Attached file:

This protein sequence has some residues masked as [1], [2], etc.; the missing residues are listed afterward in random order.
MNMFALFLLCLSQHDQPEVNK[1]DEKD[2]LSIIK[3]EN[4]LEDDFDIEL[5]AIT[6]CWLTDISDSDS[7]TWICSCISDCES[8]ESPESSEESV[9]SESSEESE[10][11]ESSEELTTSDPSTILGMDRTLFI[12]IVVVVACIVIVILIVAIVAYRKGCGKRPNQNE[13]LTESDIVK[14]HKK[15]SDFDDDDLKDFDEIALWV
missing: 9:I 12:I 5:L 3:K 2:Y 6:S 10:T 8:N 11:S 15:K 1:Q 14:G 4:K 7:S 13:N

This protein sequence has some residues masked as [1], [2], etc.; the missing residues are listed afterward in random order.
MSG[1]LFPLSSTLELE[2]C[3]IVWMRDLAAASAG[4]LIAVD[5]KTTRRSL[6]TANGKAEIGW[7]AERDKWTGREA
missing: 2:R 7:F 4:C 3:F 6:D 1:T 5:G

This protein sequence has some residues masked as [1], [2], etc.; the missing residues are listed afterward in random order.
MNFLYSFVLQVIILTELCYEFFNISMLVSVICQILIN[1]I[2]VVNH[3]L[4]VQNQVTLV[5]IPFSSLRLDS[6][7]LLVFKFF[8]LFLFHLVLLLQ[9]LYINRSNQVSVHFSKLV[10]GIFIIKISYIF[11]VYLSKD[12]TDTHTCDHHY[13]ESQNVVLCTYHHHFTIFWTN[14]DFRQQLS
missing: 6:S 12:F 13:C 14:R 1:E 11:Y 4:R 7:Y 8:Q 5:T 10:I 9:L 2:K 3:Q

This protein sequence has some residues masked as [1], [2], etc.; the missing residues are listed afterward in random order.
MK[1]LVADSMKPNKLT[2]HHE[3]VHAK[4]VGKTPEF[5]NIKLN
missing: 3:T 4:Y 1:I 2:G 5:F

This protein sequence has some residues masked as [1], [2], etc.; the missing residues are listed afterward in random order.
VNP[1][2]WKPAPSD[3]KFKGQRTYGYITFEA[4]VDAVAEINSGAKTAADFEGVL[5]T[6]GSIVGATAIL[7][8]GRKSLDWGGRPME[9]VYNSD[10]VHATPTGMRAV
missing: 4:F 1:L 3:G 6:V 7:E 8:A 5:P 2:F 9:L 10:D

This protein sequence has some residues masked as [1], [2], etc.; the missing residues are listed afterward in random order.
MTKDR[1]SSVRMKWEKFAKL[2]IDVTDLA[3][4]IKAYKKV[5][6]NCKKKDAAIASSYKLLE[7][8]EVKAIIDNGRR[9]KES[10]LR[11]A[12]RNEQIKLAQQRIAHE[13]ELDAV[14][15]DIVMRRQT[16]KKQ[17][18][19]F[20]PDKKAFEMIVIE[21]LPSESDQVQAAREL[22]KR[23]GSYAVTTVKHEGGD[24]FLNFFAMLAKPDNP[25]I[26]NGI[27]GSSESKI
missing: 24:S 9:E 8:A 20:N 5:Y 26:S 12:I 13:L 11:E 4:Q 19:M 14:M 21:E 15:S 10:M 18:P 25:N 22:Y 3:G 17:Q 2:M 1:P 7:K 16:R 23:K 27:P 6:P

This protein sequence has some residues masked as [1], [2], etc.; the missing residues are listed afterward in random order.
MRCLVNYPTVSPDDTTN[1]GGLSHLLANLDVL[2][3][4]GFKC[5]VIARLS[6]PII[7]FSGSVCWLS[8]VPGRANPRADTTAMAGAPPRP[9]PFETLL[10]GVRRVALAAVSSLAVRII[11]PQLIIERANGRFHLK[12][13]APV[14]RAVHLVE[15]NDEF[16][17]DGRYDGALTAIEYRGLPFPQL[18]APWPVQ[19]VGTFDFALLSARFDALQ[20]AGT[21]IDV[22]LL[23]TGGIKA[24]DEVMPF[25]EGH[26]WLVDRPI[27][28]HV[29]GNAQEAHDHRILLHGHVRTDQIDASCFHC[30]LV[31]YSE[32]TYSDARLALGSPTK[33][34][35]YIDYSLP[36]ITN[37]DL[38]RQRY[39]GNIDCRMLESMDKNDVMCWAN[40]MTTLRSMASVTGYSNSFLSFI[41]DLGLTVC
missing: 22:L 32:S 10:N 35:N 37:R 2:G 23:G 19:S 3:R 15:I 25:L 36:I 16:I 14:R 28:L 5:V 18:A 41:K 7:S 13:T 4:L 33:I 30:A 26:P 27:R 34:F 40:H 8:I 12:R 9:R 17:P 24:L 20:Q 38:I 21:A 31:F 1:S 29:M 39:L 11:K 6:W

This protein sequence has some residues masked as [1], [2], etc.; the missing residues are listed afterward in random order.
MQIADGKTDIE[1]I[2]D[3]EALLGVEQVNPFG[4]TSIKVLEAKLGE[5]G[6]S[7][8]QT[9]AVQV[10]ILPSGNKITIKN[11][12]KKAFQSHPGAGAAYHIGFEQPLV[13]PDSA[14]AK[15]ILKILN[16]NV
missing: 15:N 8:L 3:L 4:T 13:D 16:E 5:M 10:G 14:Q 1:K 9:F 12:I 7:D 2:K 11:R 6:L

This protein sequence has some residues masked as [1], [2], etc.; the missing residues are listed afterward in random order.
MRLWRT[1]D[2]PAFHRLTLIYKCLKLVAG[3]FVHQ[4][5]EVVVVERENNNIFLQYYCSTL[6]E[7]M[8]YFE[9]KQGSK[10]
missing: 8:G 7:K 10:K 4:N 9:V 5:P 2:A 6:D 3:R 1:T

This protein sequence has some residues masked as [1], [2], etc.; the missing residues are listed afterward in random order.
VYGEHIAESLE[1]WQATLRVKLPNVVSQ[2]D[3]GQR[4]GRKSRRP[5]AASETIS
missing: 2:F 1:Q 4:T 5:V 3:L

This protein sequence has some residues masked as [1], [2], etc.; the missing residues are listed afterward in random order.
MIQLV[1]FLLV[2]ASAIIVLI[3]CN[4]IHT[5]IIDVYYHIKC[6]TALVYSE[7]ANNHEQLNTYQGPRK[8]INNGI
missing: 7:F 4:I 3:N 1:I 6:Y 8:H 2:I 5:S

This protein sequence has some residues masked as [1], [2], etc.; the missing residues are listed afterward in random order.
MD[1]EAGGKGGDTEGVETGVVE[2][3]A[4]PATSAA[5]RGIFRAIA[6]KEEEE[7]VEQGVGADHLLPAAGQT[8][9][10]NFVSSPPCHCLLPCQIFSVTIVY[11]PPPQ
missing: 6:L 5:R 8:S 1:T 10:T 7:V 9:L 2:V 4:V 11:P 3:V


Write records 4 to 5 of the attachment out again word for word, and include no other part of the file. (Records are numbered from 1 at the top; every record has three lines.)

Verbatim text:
This protein sequence has some residues masked as [1], [2], etc.; the missing residues are listed afterward in random order.
MK[1]LVADSMKPNKLT[2]HHE[3]VHAK[4]VGKTPEF[5]NIKLN
missing: 3:T 4:Y 1:I 2:G 5:F

This protein sequence has some residues masked as [1], [2], etc.; the missing residues are listed afterward in random order.
VNP[1][2]WKPAPSD[3]KFKGQRTYGYITFEA[4]VDAVAEINSGAKTAADFEGVL[5]T[6]GSIVGATAIL[7][8]GRKSLDWGGRPME[9]VYNSD[10]VHATPTGMRAV
missing: 4:F 1:L 3:G 6:V 7:E 8:A 5:P 2:F 9:L 10:D